Do you find yourself making excuses for why you can’t achieve your goals? Do you find it easier to procrastinate than to put energy into making your dreams come true?
Procrastination is an easy form of self-sabotage; there’s no shortage of fun things you can do to procrastinate. However, when you go for it instead of finding excuses, you can change your life.
Keep reading for tips on how not to procrastinate.
If you’re serious about changing your life, you’ll find a way. If you’re not, you’ll find an excuse.
Procrastination is an easy form of self-sabotage; there’s no shortage of fun things you can do to procrastinate, as well as people eager to procrastinate with you. One form of procrastination is simply not going for a challenge or experience we really want because we tell ourselves we’re “not qualified.” What we’re really saying is that we’re too scared to do it, not that we can’t do it. We talk ourselves out of going for an opportunity because we lack the experience or qualifications, but in reality, what we lack is the determination to do what we need to do.
We put a ton of energy in to coming up with excuses why we can’t be, do, or have what we want; what if we focused all that energy on going for it instead?
In actuality, we know more than we give ourselves credit for, we’re drawn to things we’re naturally good at, there’s no better teacher than a necessity, and passion trumps fear.
To illustrate this the author of You Are Badass shares how she blustered her way into an event planning job out of college for an Ethnic Folk Arts festival. She had no direct experience or qualifications, but she did really want the job. She ended up getting it and knocking it out of the park, rising to the occasion, working hard, believing in herself, and doing whatever it took to make the event successful. In hindsight, she realized that she had many qualities that made her suited for the job — people skills, organization — even though on paper she may have looked unqualified.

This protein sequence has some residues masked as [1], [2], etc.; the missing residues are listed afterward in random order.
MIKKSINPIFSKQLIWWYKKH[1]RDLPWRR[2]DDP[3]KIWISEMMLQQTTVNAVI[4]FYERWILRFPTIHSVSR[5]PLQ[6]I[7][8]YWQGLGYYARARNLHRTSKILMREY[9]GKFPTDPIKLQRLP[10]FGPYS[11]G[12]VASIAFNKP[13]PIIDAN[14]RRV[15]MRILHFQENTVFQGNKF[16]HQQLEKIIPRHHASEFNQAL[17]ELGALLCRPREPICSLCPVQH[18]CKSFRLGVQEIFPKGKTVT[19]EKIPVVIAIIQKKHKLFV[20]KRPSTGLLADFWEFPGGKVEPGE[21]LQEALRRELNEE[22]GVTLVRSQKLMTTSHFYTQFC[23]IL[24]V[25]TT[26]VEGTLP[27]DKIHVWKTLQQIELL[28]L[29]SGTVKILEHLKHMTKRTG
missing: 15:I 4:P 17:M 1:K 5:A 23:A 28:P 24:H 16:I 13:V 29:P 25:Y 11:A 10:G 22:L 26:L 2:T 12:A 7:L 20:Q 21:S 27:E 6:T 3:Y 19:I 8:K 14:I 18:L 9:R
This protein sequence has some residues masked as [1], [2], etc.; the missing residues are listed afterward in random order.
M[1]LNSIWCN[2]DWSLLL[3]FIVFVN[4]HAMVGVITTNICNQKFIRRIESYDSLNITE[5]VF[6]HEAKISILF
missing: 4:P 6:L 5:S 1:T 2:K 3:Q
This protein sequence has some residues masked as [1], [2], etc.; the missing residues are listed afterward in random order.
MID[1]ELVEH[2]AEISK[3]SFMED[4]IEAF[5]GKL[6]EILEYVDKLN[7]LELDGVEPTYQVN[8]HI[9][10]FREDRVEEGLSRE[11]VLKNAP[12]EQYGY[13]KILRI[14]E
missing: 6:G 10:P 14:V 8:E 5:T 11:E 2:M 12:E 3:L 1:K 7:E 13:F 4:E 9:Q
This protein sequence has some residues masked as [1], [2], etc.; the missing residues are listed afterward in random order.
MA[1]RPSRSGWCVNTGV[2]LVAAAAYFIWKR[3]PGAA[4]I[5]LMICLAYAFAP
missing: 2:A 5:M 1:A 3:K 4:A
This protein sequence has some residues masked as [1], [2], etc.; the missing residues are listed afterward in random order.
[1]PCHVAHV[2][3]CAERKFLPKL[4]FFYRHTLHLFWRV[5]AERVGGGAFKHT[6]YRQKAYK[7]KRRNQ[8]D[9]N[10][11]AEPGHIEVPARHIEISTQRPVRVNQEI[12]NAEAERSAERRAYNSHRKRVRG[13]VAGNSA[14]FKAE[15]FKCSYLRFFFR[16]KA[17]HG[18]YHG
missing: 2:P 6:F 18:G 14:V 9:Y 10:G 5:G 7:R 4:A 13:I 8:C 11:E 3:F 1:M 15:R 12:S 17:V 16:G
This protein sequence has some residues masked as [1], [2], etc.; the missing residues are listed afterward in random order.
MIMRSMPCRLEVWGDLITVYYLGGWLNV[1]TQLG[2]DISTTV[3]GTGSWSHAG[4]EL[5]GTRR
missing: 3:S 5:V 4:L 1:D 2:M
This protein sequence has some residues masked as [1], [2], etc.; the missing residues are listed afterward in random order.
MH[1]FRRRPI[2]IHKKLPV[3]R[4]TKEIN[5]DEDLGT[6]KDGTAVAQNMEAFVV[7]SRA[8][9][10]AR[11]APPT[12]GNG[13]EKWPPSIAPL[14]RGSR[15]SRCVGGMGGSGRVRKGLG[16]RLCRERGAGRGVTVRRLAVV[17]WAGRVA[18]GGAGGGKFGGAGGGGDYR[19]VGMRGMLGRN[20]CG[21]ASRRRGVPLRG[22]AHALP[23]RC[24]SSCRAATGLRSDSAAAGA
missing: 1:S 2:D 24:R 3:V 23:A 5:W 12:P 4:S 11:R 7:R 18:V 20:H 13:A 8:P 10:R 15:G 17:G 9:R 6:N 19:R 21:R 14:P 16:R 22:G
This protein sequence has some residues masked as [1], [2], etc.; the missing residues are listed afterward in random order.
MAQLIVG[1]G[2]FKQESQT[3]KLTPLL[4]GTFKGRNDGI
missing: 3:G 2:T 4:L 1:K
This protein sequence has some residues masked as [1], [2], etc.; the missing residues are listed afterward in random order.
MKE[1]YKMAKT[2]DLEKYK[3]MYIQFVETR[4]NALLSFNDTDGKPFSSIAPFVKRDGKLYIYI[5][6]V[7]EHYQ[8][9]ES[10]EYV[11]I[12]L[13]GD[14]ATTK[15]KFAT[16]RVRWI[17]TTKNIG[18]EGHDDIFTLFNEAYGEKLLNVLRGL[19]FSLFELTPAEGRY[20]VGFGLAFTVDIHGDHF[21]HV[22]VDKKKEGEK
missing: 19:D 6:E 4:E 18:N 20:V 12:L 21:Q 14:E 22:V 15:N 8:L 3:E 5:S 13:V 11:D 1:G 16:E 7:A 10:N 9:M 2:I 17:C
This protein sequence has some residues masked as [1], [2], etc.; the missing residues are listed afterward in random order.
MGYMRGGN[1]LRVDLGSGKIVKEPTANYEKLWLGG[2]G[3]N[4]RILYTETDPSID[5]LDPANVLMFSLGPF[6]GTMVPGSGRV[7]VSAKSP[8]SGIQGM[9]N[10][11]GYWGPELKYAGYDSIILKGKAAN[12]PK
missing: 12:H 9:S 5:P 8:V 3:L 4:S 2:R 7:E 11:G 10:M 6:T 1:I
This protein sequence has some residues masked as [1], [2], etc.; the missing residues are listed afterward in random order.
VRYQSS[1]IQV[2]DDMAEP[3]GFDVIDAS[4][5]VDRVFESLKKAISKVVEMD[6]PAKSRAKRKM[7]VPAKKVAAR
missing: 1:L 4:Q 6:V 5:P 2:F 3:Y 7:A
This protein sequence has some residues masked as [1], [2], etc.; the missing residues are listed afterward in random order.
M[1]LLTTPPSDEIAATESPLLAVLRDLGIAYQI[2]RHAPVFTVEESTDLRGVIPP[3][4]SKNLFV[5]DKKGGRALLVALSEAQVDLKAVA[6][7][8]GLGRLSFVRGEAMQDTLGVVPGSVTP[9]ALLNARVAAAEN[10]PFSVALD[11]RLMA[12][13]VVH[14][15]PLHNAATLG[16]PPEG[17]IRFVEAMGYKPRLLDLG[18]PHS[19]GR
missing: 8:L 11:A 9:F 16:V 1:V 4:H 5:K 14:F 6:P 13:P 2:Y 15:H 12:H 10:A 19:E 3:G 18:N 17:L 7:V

When you go for it instead of finding excuses, you can change your life.
Tips to Help Stop Procrastinating
- Done is better than perfect. No one else cares or will likely even notice that something isn’t 100 percent perfect. There’s no better way to get things done than to already be rolling along. Getting started gives you momentum and you’re less likely to procrastinate.
- Pinpoint your stopping points. When you’re working on something, what’s your roadblock? What causes you to stop? Pinpoint the moment you tell yourself “I’m out.” It could be when you have to make phone calls or commit, or figure out how to make money, or even get out of bed. When you understand the exact moment that stops you in your tracks, you can prepare yourself for the roadblock. For example, if you are trying to become a paid speaker, and you realize that when you have to sit down and make calls to try to book yourself a gig you find yourself immersed in social media, you can turn off your Internet or go someplace you can’t get online. Eliminate the distraction.
- Make a bet with someone who’ll hold you accountable. If you make a bet that you’ll do something with someone who’ll show you no mercy, your self-discipline kicks up a notch. Bet something that’s painful to lose but not too unrealistic. For example, you can bet someone $1000 you’ll write your first book chapter by a certain date. Write out the check, including the payment date, and keep it nearby as a reminder.
- Own it. Figure out how much time you really need to get the job done, go have fun, and get down to business when the pressure’s on. Otherwise, you waste time feeling bad when you’re not doing what you’re supposed to be doing and create the worst of both worlds. If you’re going to procrastinate by going to the beach, enjoy the beach, then get down to business.